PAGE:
APEX, N.C. Catholic, Gospel, and Latter-day Saint choirs performed together in an unprecedented multi-faith sacred music concert March 28, that culminated a weekend of celebration events for the Apex North Carolina Stake Center, built adjacent to the Raleigh North Carolina Temple.
Groups from local faiths were invited to perform music in praise of the Savior to celebrate the almost-completed headquarters for the six-month-old stake.
St. Andrew the Apostle Catholic Church brought a 70-member choral ensemble with instrumental accompanists and performed beautifully. When the pulpit was electronically lowered for the Catholic choir's director, Erika Linsdell, to make a few comments, she rubbed her hands along both sides of the pulpit and told the audience, "I want one of these!"
The 14 members of "The Celestials," an African-American gospel choir from Apex First Baptist Church, overwhelmed concert-goers with their energy and sheer volume of sound. Their director, the Reverend James Hearndon, served as both cantor and piano accompanist as the Gospel group filled the chapel and open cultural hall with praises to Jesus Christ. In their closing number, the Rev. Hearndon thanked the Church "for thinking enough of us to ask us to share this event with you, as we celebrate how far we've all come." The 500-strong audience gave the group a standing ovation.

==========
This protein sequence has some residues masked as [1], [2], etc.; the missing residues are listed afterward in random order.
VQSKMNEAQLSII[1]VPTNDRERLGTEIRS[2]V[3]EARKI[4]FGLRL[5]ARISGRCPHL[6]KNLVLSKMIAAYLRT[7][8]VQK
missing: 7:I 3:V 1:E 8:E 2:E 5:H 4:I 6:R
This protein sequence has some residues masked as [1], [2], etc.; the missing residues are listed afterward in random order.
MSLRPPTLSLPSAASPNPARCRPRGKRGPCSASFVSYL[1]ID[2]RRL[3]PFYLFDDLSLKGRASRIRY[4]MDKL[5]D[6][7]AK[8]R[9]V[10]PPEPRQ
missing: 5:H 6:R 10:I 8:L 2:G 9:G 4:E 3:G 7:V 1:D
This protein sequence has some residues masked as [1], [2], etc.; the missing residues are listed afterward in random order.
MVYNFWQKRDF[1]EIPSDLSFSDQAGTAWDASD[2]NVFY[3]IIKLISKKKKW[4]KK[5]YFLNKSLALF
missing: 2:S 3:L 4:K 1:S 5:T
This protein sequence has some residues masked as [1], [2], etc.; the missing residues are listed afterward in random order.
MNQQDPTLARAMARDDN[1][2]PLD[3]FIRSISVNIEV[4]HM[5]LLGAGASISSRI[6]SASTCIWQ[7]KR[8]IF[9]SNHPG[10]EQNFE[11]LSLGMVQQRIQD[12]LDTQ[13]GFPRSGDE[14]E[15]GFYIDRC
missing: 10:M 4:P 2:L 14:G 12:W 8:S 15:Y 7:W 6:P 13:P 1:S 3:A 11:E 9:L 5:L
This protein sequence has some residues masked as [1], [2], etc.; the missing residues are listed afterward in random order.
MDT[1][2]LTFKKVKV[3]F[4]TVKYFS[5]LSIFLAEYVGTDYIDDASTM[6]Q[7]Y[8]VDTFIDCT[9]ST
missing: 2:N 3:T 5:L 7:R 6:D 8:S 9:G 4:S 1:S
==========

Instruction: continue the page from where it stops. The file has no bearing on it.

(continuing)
Harry J. Maxwell Jr., president of the Apex North Carolina Stake, then advised the audience to reverse gears by 250 years as Kathy Webb, Director of Music at Oxford Presbyterian Church, would demonstrate the range and colors of the stake center's organ. Ms. Webb told the audience that she had specifically chosen chorale preludes by Bach that contained the word "joy" in their titles in order to convey "the joy embodied in the celebration of this magnificent new building."
In introducing the Apex stake choir, stake music director Kent Lyman shared his dream of being able to present "How Lovely Is Thy Dwelling Place" from Johannes Brahms' "German Requiem" in the new building, constructed in the shadow of the first temple in North Carolina. Correspondingly, the LDS choir concluded with Mack Wilberg's arrangement of "The Spirit of God Like a Fire Is Burning."
Perhaps the most emotion-filled moment of the concert came at its conclusion, when the choirs from three different Christian faiths, as well as the audience, stood together to sing the hymn, "How Great Thou Art."